5 Management Mistakes You Don’t Realize You’re Making

The dictionary defines management as, “the process of dealing with or controlling things or people.” Sometimes, managers don’t understand why their team does not function cohesively. Below are five management mistakes managers don’t realize they’re making and tips to avoid these missteps.

1. Failure to provide clear direction

One of the hallmarks of somebody with effective leadership skills is the clarity with which they give directions and set expectations. When a manager does not fully explain the goal(s), and the desired steps to reach the goal(s), the process is open to various interpretations by the team members. Performance and morale are improved when workers know why they are doing what they are doing. Knowing the why will also help to clarify how to get the task(s) done.

2. Failure to respond to problems and issues

Ignoring and avoiding problems does not make them go away. Instead, it makes them worse. It’s vital for managers to know about payroll and systems issues, personnel problems, and environmental elements that affect the performance of their team. When managers ignore legitimate complaints from or about their teams, it erodes the trust that everyone has for the manager. Managers must learn how to manage if they want a successful team.

3. Favoritism

Routinely giving more attention to one or two team members, will negatively impact your team. Employees notice who seems to get by with coming in late and leaving early. They see whose ideas get attention, and whose are ignored. They note the complaints that get addressed and those that don’t. It is important for managers to give equal attention to complaints, job performance, and accountability.

4. Friendships

Developing friendly relationships with your team members is a crucial part of management. There is a difference, however, between being friendly and being friends. Knowing a few basic facts about your team members lives such as their family status, and hobbies, helps create a pleasant work atmosphere, and it could help you respond better to their needs.

When you are in a leadership position, and you opt to develop personal relationships with employees who report to you, be aware of the possible consequences.

  • You may need to counsel or even fire your friend as an employee. Will you do it? How will it affect the friendship? It’s a rare individual who can seamlessly move between friendship and boss/subordinate, on a daily basis.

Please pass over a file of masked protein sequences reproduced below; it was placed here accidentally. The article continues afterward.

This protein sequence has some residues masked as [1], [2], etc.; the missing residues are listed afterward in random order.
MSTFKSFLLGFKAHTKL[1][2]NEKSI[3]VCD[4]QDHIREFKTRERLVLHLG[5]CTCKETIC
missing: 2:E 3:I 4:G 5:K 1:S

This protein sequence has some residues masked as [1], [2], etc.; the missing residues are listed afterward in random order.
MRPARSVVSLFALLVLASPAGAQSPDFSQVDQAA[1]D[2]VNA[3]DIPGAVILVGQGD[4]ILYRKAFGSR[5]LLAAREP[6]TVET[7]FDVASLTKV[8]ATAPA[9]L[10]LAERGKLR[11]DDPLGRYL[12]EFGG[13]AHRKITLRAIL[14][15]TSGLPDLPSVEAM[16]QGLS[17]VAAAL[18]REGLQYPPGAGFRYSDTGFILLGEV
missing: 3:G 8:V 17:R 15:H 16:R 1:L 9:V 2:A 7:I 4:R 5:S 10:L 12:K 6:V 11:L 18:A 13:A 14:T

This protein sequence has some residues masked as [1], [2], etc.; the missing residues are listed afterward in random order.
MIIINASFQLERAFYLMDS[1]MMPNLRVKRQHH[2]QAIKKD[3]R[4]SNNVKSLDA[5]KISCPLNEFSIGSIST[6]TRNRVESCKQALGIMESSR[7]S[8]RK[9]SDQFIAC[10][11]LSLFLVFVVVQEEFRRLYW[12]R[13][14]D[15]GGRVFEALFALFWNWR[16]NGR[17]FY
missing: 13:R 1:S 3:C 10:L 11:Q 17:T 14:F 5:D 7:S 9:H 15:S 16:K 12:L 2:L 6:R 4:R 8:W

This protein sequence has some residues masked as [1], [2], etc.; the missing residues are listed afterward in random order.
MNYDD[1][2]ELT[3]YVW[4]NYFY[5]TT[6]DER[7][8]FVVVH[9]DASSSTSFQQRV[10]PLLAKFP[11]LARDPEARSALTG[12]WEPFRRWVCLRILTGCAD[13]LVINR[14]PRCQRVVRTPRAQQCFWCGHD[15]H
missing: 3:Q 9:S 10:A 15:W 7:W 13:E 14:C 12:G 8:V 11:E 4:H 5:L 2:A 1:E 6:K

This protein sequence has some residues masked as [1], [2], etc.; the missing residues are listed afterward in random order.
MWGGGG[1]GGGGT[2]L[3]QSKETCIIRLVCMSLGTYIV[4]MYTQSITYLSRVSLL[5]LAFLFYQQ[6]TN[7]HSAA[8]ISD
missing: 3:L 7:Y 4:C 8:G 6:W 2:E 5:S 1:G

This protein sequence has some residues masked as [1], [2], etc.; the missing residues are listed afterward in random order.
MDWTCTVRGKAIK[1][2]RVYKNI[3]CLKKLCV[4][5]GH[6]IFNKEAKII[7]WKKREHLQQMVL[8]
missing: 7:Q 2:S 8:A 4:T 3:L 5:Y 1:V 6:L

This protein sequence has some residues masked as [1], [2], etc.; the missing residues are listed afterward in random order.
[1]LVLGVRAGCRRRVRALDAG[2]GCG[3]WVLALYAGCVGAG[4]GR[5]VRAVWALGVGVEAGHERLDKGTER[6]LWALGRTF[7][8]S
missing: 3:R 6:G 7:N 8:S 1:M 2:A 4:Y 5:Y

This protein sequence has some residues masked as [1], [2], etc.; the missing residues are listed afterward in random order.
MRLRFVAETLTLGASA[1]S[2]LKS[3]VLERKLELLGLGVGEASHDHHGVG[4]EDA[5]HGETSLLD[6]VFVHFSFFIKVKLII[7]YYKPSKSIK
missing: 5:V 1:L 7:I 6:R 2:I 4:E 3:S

• Favoritism can quickly become a part of this type of relationship. Will you expect more from your friend on the job, or will you let your friend do less? Will your friend expect to be less accountable as your subordinate?

5. Misunderstanding motivation

Inspiring your team to give their best is essential to the overall success of your team and the project. When people enjoy what they are doing, or when they get rewards for their efforts, they tend to do a better job. When considering ways to motivate or reward those you manage, remember that people are different, and what motivates them varies. Some of the possible ways to galvanize your team include:

  • Employee recognition. Some people take great pleasure in public presentations of certificates that acknowledge their achievement. Others may enjoy a designated parking place, if possible, for a predetermined amount of time. A posted photo of “Employee of the Month” is positive recognition also.
  • Financial bonuses. Pay raises based on performance reviews is also a motivator. Another means of financial reward is a one-time bonus for a particular project.
  • Time is valuable to some people, and they would possibly appreciate a day off in appreciation of a job well-done. The ability to flex their work schedule is also an attractive motivator.

With well-managed people and resources, the goal of the group or the team is successfully obtained.

By JP George

About the author


JP George grew up in a small town in Washington. After receiving a Master’s degree in Public Relations, JP has worked in a variety of positions, from agencies to corporations all across the globe. Experience has made JP an expert in topics relating to leadership, talent management, and organizational business.

Photo: Chain Broken Stress by Shutterstock.com

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